Lone Wolf Sullivan is a writer, songwriter, and studio musician.

Thursday, July 30, 2009

GIMME SHELTER (1970) * * ¾

This musical documentary concerns the Rolling Stones and their tragic free concert at Altamont Speedway in the hills west of San Francisco on December 6, 1969. Over 300,000 people attended. The event known as "Woodstock West" was all but destroyed by violence that marked the end of the peace and love euphoria of the 1960s. Altamont degenerated into mayhem when drunken Hells Angels, hired to keep order in front of the stage for $500 of beer, beat concertgoers over their heads with leaded pool cues. The violence was capped by the murder of an 18 year old black man, Meredith Hunter. Captured on film, Hunter's murder cemented the festival's reputation as the official end of the 1960s counterculture. Three others also died that day. GIMME SHELTER showed that the counterculture was not going to redeem or change anything, especially human violence.

Hell's Angel: They told me, if I could sit on the stage so nobody climbed over me, I could drink beer till the show was over.

Brothers Albert and David Maysles with co-director Charlotte Zwerin constructed GIMME SHELTER to lead to the murder. They give away the ending at the beginning of the film, and don't adhere precisely to the chronology of events. The Flying Burrito Brothers played after the Jefferson Airplane. But in order to show the mounting tension and violence at the festival, the film puts the Jefferson Airplane's set before the Flying Burrito Brothers. Jefferson Airplane singer Marty Balin was knocked out by a Hells Angel when he jumped into the crowd to stop a fight. The film makes it appear that the Stones opened their set with "Sympathy for the Devil," which they did not. It also appears that the show concluded after Hunter's stabbing at the end of "Under My Thumb," which it did not. The New York Times, Variety, and Rolling Stone magazine criticized the Stones and the Maysles Brothers for exploiting the murder to their economic advantage. These accusations are as responsible for Altamont's notoriety as the murder itself.

The documentary begins with The Stones doing a bit of dressup spoofery, then cuts to Madison Square Garden for an energetic rendition of "Jumpin Jack Flash", which segues into Charlotte Zwerin's editing suite in London. A bemused Mick Jagger is watching himself on an editing screen. Next Charlie Watts is listening to Sonny Barger make excuses for the Hell's Angels: "I ain't no cop," he snarls, "They were messing with our bikes." Now jump to Jagger, looking very nervous as Barger says Jagger may be fingering the Hells Angels as the perpetrators, but that's not the way he sees it.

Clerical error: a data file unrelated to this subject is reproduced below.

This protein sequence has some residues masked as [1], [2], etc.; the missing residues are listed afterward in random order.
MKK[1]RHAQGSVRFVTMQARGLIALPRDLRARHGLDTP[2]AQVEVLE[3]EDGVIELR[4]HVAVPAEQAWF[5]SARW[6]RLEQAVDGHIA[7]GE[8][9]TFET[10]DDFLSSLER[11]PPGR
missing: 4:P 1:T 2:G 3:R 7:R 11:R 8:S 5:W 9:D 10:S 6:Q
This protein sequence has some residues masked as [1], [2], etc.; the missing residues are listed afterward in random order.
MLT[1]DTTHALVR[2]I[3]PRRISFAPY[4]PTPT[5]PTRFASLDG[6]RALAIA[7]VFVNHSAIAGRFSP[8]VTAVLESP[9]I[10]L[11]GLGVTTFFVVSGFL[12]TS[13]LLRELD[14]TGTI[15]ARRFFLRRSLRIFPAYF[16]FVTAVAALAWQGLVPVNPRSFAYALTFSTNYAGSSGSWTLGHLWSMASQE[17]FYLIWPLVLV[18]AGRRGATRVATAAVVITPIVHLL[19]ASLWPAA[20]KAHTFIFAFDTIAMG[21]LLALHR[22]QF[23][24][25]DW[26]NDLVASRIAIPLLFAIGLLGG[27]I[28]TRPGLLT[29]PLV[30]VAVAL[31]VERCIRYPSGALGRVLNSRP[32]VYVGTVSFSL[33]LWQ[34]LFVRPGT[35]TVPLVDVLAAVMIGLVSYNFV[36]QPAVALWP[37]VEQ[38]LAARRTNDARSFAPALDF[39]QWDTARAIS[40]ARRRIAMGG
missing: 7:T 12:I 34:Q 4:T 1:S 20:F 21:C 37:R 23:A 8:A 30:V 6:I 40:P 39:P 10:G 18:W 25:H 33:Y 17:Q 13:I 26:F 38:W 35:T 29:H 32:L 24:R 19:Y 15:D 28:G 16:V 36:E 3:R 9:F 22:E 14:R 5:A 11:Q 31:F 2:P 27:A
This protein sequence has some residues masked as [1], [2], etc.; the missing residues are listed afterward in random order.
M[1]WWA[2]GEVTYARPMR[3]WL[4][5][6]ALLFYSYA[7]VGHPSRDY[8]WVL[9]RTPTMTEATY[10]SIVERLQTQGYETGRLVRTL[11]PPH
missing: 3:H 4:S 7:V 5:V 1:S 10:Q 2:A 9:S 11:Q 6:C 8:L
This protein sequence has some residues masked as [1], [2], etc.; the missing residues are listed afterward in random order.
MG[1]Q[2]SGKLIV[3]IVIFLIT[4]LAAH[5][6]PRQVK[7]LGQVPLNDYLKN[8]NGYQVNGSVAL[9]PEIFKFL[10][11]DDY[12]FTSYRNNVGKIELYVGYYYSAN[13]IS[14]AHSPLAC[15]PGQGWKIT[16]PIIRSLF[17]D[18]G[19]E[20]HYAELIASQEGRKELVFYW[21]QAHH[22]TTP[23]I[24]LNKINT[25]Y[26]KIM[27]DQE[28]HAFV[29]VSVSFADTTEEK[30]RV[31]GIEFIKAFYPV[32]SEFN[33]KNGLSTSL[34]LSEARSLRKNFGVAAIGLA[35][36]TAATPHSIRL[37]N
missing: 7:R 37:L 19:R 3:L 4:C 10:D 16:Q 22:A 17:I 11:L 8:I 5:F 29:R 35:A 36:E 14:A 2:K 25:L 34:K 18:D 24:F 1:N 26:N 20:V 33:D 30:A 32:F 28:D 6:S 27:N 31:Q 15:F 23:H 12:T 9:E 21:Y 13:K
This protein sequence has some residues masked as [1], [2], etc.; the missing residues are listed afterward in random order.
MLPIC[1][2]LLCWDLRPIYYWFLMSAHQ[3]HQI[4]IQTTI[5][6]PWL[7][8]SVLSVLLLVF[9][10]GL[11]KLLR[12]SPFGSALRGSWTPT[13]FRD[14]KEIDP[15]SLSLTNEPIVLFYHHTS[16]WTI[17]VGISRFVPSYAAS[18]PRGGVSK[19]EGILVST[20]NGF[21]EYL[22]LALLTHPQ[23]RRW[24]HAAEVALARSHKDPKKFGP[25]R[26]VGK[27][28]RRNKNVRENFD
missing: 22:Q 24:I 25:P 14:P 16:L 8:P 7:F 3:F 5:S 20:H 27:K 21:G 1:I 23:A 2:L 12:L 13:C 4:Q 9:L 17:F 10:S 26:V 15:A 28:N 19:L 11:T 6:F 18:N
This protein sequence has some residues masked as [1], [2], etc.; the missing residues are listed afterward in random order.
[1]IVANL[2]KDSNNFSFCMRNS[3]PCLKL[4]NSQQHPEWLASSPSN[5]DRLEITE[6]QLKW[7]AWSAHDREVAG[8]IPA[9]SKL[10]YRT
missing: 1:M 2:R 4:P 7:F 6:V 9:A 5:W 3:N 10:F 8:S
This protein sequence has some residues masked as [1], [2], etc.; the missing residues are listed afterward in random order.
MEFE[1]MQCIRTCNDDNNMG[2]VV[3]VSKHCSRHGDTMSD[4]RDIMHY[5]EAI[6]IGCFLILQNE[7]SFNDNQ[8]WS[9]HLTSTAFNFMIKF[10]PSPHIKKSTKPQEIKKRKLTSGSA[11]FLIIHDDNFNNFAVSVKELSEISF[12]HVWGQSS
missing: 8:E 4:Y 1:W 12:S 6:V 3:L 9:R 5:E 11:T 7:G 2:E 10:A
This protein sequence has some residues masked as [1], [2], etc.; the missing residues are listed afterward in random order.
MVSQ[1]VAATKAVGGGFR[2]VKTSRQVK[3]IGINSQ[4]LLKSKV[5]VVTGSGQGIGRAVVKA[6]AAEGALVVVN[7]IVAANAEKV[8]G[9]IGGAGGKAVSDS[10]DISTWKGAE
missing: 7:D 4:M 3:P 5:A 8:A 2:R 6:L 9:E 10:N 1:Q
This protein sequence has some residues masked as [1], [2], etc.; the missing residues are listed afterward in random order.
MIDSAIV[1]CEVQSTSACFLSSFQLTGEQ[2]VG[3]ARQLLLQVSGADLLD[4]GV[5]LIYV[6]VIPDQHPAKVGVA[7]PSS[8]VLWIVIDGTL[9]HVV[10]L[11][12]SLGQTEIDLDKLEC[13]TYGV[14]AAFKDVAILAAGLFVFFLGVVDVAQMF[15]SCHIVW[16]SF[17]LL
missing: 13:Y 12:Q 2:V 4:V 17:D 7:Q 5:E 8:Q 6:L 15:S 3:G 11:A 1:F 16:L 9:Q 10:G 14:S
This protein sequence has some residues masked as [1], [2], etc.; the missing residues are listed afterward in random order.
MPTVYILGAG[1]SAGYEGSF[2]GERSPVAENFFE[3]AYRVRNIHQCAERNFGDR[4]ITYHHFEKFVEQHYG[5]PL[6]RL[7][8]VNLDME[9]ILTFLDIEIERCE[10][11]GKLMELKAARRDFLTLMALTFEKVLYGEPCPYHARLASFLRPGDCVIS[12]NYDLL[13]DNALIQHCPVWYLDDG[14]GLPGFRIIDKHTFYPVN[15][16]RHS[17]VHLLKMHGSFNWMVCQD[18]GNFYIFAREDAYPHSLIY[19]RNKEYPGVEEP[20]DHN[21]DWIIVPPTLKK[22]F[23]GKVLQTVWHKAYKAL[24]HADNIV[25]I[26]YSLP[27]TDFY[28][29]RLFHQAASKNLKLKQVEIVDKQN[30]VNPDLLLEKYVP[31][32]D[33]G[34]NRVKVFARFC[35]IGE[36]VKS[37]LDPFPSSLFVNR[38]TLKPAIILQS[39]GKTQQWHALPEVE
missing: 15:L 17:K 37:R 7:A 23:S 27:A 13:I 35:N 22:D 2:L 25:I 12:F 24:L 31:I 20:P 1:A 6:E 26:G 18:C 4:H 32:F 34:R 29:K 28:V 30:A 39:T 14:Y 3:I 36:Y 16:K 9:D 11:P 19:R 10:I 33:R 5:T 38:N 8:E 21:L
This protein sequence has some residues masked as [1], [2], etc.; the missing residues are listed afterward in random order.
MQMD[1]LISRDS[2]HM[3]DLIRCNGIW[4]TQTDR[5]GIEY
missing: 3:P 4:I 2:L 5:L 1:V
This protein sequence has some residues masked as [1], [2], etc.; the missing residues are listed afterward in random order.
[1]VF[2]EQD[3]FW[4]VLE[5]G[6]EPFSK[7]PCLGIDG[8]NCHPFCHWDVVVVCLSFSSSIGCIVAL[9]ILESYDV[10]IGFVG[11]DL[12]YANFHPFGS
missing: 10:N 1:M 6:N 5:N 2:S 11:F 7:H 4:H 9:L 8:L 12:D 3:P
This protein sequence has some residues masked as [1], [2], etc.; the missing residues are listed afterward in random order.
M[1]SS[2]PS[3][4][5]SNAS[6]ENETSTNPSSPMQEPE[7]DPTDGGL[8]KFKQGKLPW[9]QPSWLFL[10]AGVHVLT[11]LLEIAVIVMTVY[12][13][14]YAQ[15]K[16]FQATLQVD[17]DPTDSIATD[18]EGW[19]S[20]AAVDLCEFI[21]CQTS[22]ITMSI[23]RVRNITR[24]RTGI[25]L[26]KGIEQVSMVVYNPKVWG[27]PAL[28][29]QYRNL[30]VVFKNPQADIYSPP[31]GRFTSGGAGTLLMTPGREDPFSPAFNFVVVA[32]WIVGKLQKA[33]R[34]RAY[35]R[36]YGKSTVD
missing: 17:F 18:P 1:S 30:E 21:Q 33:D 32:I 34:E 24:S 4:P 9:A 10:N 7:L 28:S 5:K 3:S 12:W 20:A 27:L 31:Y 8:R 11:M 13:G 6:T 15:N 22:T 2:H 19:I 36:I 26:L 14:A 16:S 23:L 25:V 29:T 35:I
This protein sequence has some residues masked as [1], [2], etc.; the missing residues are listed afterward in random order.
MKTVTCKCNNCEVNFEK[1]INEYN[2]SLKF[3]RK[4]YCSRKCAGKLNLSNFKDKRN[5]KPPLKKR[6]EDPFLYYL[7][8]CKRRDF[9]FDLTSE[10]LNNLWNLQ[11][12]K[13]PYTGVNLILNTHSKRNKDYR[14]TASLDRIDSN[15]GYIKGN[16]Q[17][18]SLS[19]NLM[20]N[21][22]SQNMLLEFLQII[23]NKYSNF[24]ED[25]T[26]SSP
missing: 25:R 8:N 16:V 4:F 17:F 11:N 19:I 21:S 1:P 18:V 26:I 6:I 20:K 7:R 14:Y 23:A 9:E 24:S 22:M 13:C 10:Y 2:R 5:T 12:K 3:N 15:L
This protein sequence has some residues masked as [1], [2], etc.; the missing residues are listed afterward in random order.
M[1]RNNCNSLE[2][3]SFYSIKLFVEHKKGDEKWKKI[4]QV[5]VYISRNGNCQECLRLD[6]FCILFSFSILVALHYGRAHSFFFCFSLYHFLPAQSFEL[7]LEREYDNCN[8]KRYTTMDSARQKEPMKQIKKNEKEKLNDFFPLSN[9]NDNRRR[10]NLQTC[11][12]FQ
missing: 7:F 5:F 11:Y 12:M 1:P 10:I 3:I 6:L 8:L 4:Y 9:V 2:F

GIMME SHELTER depicts some of the Stones' Madison Square Garden concert, later featured on the live album "Get Yer Ya-Ya's Out! The Rolling Stones in Concert", as well as the photography session for the cover, featuring Charlie Watts and a donkey. It also shows the Stones at work in Muscle Shoals, Alabama, recording "Brown Sugar" and "Wild Horses". The film also includes footage of Ike and Tina Turner opening for the Stones at their Madison Square Garden concert, with Jagger commenting, "It's nice to have a chick occasionally."

The action then turns to the concert itself at the Altamont Speedway, with security provided by the Hells Angels armed with pool cues. From the moment the Stones arrive at Altamont, we know things are going to turn ugly. In fact, Jagger can't even get from the helicopter to his trailer before he is smacked in the mouth. As the day progresses, with drug-taking and drinking by the Hells Angels and members of the audience, the mood turns very bad. Fights break out during performances by The Flying Burrito Brothers and Jefferson Airplane. Grace Slick pleads with the crowd to settle down. At one point Jefferson Airplane lead singer Marty Balin is knocked out by a Hells Angel. Paul Kantner attempts to confront "the people who hit my lead singer" in response. Jerry Garcia and Phil Lesh arrive, but The Grateful Dead opt not to play after learning of the incident with Balin. Crosby, Stills, Nash, and Young also performed at the concert but are not shown in the movie.

There is a brief exchange between a few members of the Grateful Dead. Jerry Garcia is offstage talking with another person about the violence transpiring in front of the stage. Weir rushes over with a brief report. Garcia's response is a druggie cliche: "Oh, bummer." To which Weir adds that Hells Angel's beating up musicians "doesn't seem right." In many ways, this movie created the myth of Altamont, just as the music and movie shaped the myth of Woodstock. Even before the violence starts mounting, the film depicts kids who are far from all right.